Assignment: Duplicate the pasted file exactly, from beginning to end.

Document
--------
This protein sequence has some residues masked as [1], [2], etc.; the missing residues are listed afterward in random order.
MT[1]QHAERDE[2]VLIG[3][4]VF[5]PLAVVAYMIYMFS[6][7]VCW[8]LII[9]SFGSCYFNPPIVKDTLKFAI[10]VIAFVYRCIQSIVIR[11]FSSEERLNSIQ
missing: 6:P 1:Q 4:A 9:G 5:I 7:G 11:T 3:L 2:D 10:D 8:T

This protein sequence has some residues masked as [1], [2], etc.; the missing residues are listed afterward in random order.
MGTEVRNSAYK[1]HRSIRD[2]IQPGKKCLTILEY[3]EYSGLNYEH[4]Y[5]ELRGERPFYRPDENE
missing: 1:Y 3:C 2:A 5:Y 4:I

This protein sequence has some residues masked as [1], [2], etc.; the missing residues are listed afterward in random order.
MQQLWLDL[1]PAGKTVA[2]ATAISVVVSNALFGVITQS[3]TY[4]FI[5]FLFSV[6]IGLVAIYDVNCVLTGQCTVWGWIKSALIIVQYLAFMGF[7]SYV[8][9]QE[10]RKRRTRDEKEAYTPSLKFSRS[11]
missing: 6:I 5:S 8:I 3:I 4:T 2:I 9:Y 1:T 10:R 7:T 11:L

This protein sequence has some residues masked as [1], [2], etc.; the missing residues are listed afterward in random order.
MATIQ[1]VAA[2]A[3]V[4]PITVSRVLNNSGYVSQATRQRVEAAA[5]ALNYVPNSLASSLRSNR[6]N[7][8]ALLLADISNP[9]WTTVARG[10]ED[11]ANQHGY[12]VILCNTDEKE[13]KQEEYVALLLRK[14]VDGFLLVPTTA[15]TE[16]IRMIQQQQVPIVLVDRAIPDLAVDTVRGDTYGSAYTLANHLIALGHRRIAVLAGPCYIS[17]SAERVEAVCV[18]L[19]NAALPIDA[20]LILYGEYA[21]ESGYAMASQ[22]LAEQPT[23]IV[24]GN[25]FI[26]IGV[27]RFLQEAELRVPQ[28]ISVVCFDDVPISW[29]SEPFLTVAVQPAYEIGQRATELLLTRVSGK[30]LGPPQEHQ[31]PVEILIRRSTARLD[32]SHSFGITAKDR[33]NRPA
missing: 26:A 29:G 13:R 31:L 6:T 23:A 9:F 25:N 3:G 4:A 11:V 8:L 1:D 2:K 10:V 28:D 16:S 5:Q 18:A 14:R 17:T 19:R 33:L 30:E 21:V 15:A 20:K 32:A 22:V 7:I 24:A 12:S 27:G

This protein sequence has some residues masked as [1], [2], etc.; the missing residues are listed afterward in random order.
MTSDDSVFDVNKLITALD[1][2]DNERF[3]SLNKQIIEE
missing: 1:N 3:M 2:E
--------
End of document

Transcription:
This protein sequence has some residues masked as [1], [2], etc.; the missing residues are listed afterward in random order.
MT[1]QHAERDE[2]VLIG[3][4]VF[5]PLAVVAYMIYMFS[6][7]VCW[8]LII[9]SFGSCYFNPPIVKDTLKFAI[10]VIAFVYRCIQSIVIR[11]FSSEERLNSIQ
missing: 6:P 1:Q 4:A 9:G 5:I 7:G 11:T 3:L 2:D 10:D 8:T

This protein sequence has some residues masked as [1], [2], etc.; the missing residues are listed afterward in random order.
MGTEVRNSAYK[1]HRSIRD[2]IQPGKKCLTILEY[3]EYSGLNYEH[4]Y[5]ELRGERPFYRPDENE
missing: 1:Y 3:C 2:A 5:Y 4:I

This protein sequence has some residues masked as [1], [2], etc.; the missing residues are listed afterward in random order.
MQQLWLDL[1]PAGKTVA[2]ATAISVVVSNALFGVITQS[3]TY[4]FI[5]FLFSV[6]IGLVAIYDVNCVLTGQCTVWGWIKSALIIVQYLAFMGF[7]SYV[8][9]QE[10]RKRRTRDEKEAYTPSLKFSRS[11]
missing: 6:I 5:S 8:I 3:I 4:T 2:I 9:Y 1:T 10:R 7:T 11:L

This protein sequence has some residues masked as [1], [2], etc.; the missing residues are listed afterward in random order.
MATIQ[1]VAA[2]A[3]V[4]PITVSRVLNNSGYVSQATRQRVEAAA[5]ALNYVPNSLASSLRSNR[6]N[7][8]ALLLADISNP[9]WTTVARG[10]ED[11]ANQHGY[12]VILCNTDEKE[13]KQEEYVALLLRK[14]VDGFLLVPTTA[15]TE[16]IRMIQQQQVPIVLVDRAIPDLAVDTVRGDTYGSAYTLANHLIALGHRRIAVLAGPCYIS[17]SAERVEAVCV[18]L[19]NAALPIDA[20]LILYGEYA[21]ESGYAMASQ[22]LAEQPT[23]IV[24]GN[25]FI[26]IGV[27]RFLQEAELRVPQ[28]ISVVCFDDVPISW[29]SEPFLTVAVQPAYEIGQRATELLLTRVSGK[30]LGPPQEHQ[31]PVEILIRRSTARLD[32]SHSFGITAKDR[33]NRPA
missing: 26:A 29:G 13:R 31:L 6:T 23:A 9:F 25:N 3:G 4:A 11:V 8:L 1:D 2:K 10:V 28:D 16:S 5:Q 18:A 14:R 17:T 19:R 33:L 30:E 21:V 15:A 20:K 32:A 22:V 7:I 24:A 12:S 27:G

This protein sequence has some residues masked as [1], [2], etc.; the missing residues are listed afterward in random order.
MTSDDSVFDVNKLITALD[1][2]DNERF[3]SLNKQIIEE
missing: 1:N 3:M 2:E